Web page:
Commodity Betas - Recent Advances in Commodity Markets

Report
ROBERT ENGLE
DIRECTOR: VOLATILITY INSTITUTE AT NYU STERN
RECENT ADVANCES IN COMMODITY MARKETS
QUEEN MARY, NOV,8,2013
 Asset
prices change over time as new
information becomes available.
 Both public and private information will
move asset prices through trades.
 Volatility is therefore a measure of the
information flow.
 Volatility is important for many economic
decisions such as portfolio construction on
the demand side and plant and equipment
investments on the supply side.
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 Investors
with short time horizons will be
interested in short term volatility and its
implications for the risk of portfolios of
assets.
 Investors with long horizons such as
commodity suppliers will be interested in
much longer horizon measures of risk.
 The difference between short term risk and
long term risk is an additional risk – “The risk
that the risk will change”
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 The
commodity market has moved swiftly
from a marketplace linking suppliers and
end-users to a market which also includes a
full range of investors who are speculating,
hedging and taking complex positions.
 What are the statistical consequences?
 Commodity producers must choose
investments based on long run measures of
risk and reward.
 In this paper I will try to assess the long run
risk in these markets.
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 The
most widely used set of commodities
prices is the GSCI data base which was
originally constructed by Goldman Sachs and
is now managed by Standard and Poors.
 I will use their approximation to spot
commodity price returns which is generally
the daily movement in the price of near term
futures. The index and its components are
designed to be investible.
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 Using
daily data from 1996 to July, 2012,
annualized measures of means and
volatilities are constructed for 21 different
commodities. These are roughly divided into
agricultural, industrial, precious metals and
energy products.
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 What
annual return from today will be worse
than the actual return 99 out of 100 times?
 What is the 1% quantile for the annual
percentage change in the price of an asset?
 Assuming
constant volatility and a normal
distribution, it just depends upon the
volatility. Here is the result. Here also is
the actual 1% quantile of overlapping annual
returns for each series since 1996.
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1%
$ GAINS
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0.0
ALUMINUM
BIOFUEL
BRENT_CRUDE
COCOA
COFFEE
COPPER
CORN
COTTON
GOLD
HEATING_OIL
LEAD
LIGHT_ENERGY
LIVE_CATTLE
NATURAL_GAS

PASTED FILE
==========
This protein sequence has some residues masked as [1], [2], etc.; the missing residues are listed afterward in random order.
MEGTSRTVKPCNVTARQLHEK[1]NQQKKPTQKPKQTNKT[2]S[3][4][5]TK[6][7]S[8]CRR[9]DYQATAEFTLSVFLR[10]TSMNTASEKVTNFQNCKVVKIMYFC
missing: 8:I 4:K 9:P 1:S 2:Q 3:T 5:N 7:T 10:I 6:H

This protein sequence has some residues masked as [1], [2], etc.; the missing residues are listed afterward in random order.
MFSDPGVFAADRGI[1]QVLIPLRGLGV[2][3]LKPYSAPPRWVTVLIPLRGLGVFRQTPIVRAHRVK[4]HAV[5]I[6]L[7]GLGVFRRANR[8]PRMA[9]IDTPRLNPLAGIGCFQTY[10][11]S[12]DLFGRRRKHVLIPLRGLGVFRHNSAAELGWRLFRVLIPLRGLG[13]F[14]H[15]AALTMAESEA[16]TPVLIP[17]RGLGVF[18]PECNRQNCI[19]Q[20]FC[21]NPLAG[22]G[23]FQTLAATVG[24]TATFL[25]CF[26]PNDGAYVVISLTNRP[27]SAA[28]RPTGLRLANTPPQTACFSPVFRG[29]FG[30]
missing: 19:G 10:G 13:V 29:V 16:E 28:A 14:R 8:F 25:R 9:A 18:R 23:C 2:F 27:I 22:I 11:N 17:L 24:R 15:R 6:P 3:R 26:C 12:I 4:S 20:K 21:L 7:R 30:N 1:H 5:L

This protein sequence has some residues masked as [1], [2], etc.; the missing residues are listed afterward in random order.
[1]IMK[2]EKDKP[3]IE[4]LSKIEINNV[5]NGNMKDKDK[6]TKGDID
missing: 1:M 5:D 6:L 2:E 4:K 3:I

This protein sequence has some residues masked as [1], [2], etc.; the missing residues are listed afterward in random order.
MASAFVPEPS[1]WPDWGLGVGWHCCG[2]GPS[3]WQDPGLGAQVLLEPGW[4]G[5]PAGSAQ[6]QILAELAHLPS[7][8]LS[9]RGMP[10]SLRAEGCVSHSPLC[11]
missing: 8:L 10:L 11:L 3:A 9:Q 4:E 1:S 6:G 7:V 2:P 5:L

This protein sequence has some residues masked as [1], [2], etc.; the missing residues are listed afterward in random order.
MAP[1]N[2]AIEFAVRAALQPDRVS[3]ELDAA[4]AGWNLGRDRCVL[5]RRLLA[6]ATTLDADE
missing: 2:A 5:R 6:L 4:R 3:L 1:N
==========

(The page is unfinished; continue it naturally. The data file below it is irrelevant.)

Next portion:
NICKEL
ORANGE_JUICE
PLATINUM
SILVER
SOYBEANS
SUGAR
UNLEADED_GAS
WHEAT
80.0
70.0
60.0
50.0
40.0
30.0
20.0
Normal 1% VaR
1%Realized
10.0
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 Like
most financial assets, volatilities change
over time.
 Vlab.stern.nyu.edu is a web site at the
Volatility Institute that estimates and
updates volatility forecasts every day for
several thousand assets. It includes these
and other GSCI assets.
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 We
would like a forward looking measure of
VaR that takes into account the possibility
that the risk will change and that the shocks
will not be normal.
 LRRISK calculated in VLAB does this
computation every day.
 Using an estimated volatility model and the
empirical distribution of shocks, it simulates
10,000 sample paths of commodity prices.
The 1% and 5% quantiles at both a month and
a year are reported.
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 Some
commodities are more closely
connected to the global economy and
consequently, they will find their long run
VaR depends upon the probability of global
decline.
 We can ask a related question, how much
will commodity prices fall if the
macroeconomy falls dramtically?
 Or, how much will commodity prices fall if
stock prices fall.
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 Estimate
the model
yt     xt   t
 Where y is the logarithmic return on a
commodity price and x is the logarithmic
return on an equity index.
 If beta is time invariant and epsilon has
conditional mean zero, then MES and LRMES
can be computed from the Expected Shortfall
of x.
 But is beta really constant?
 Is epsilon serially uncorrelated?
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This is a new method for estimating betas that
are not constant over time and is particularly
useful for financial data. See Engle(2012).
 It has been used to determine the expected
capital that a financial institution will need to
raise if there is another financial crisis and here
we will use this to estimate the fall in
commodity prices if there is another global
financial crisis.
 It has also been used in Bali and
Engle(2010,2012) to test the CAPM and ICAPM.

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 ROLLING
REGRESSION
 INTERACTING VARIABLES WITH TRENDS,
SPLINES OR OTHER OBSERVABLES
 TIME VARYING PARAMETER MODELS BASED ON
KALMAN FILTER
 STRUCTURAL BREAK AND REGIME SWITCHING
MODELS
 EACH OF THESE SPECIFIES CLASSES OF
PARAMETER EVOLUTION THAT MAY NOT BE
CONSISTENT WITH ECONOMIC THINKING OR
DATA.
 IF
 yt , xt  ,
t  1,..., T
is a collection of
k+1 random variables that are distributed as
   y ,t   H yy ,t
 yt 
  Ft 1 ~ N  t , H t   N     ,  H
 xt 
  x ,t   xy ,t
H yx ,t  

H xx ,t  
 Then

yt xt , Ft 1 ~ N  y ,t  H yx,t H xx1,t  xt  x,t  , H yy ,t  H yx,t H xx1,t H xy ,t
 Hence:
t  H xx1,t H xy,t
